Step 5: Pocketses, Pocketses, Lots of Pocketses

And you can make them out of any fabric you want and fit them to any tool you want.  so there!

You can make a bunch of different sized square pockets or a custom shaped pocket that just holds a particular thing just so and position it just so.  A scissor holster, for instance.

As you are designing the pockets, you may want to consider things like: which hand do you want it to be local to.

Step 6: Simple Example: Making a Square Pocket

Choose a fabric that has a nice feel to it to be both the lining and the exterior.

Cut two squares of your chosen fabric to the size square you want.

Hem the top edge of both pieces.  For the piece that will be the front, top stitch it twice to keep the hem laying flat.

Attach strips of the pokey side of the velcro to back of the piece that will be the back, leaving room for your chosen seam allowance.

Add additional strips to the back piece along top, sides, bottom, and a few in the middle if it's a big pocket.

Sew the front and back squares together into an envelope so that the front side is right side in and the back side is velcro side in.

Turn it right side out.

Top stitch through all that around the envelope.  This is where the thread breaks a lot for me and I've broken the needle as well.

Step 7: Pocket Variations

You can get as carried away with this as you want, making custom pockets for all your favorite tools.

Note:  If you ever want to pick up threads, use the pokey side of velcro.

Also, I am thinking it might make an awesome pot scrubber material.

Now you have another fine use for all your beloved remnants that are a little too small, but a little too precious to toss out.

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    21 Discussions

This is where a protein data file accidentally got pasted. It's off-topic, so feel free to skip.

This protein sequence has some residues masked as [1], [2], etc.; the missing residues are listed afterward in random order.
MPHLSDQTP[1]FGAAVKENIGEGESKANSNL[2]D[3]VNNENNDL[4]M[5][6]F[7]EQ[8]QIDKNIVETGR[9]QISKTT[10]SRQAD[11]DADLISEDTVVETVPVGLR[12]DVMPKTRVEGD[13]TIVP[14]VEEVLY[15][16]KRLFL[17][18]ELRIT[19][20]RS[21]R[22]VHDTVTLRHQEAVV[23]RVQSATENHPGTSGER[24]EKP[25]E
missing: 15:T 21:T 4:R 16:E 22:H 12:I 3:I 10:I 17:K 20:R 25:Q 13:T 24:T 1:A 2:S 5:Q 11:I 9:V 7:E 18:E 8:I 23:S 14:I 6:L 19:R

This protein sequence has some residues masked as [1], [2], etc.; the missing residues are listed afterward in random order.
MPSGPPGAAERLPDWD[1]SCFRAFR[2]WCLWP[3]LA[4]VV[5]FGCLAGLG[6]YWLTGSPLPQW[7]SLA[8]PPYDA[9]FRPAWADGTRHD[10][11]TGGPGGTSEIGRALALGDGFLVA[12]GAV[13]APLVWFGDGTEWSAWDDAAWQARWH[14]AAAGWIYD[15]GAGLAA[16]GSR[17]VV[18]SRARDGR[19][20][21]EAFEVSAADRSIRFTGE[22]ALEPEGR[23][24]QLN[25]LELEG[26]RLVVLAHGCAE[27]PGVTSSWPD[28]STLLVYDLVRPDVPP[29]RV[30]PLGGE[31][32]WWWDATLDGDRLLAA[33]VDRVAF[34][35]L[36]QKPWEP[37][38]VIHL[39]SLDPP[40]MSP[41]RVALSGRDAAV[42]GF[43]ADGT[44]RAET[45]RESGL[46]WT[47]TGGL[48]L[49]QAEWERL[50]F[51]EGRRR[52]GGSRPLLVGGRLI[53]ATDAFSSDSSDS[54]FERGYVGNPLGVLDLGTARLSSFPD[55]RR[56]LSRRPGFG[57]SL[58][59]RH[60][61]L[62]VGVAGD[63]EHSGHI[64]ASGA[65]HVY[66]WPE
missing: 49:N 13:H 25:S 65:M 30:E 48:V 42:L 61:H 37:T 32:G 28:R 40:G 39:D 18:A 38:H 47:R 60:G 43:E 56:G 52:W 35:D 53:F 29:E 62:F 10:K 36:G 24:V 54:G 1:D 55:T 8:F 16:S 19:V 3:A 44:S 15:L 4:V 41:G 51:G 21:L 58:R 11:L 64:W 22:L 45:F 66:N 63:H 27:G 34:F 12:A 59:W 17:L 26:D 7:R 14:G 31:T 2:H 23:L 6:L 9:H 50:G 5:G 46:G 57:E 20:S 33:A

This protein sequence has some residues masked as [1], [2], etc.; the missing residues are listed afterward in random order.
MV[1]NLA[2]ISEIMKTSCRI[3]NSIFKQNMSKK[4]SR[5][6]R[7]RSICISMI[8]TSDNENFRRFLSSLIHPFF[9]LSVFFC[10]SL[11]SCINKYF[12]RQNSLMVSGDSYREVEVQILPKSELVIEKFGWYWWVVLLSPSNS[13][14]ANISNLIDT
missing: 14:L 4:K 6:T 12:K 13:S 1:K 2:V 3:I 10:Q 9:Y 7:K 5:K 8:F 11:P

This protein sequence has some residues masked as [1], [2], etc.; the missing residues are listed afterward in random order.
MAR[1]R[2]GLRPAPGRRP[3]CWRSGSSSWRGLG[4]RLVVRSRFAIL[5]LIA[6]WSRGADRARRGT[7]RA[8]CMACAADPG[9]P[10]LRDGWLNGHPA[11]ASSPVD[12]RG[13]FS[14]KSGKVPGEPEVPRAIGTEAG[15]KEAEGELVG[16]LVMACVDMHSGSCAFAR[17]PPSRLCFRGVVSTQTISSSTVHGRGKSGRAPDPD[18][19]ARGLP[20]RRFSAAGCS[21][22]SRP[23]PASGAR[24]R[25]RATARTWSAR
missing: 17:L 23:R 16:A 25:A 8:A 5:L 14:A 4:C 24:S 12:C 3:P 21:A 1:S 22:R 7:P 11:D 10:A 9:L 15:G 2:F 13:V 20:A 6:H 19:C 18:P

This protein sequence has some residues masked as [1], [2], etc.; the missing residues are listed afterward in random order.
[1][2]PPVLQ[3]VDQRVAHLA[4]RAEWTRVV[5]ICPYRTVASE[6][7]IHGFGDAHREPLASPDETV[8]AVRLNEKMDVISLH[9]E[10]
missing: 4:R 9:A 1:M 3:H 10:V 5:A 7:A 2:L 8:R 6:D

6 years ago on Introduction

    neat idea!

    May I just add a word of caution about carrying scissors in apron pockets? There was a news report of a man who died doing some DIY; he had scissors in his apron pocket, slipped off the ladder and they stabbed him .

    4 replies

    Reply 6 years ago on Introduction

    Dear god how hideous! Okay. Something else to worry about. I will add a warning I think, since you mention it now.


    Reply 6 years ago on Introduction

    mounting them sideways might be safer - or use those plastic kiddie ones - mind you that's your street cred down the loo if ya do : -)

    Could be your the person who makes carrying scissors safer for us all - oh and screwdrivers too cos I am always putting them in a back pocket and sitting on them - eeeeeeoooooowwwww!!!!!!!!


    Reply 6 years ago on Introduction

    Maybe some kind of cowboy-style gunbelt, with loops for tools to sit in? and a "holster" for a drill etc? I think having tools behind one would be a bit safer than having them in front - one might get stabbed in the bum, but that's better than being stabbed in the stomach.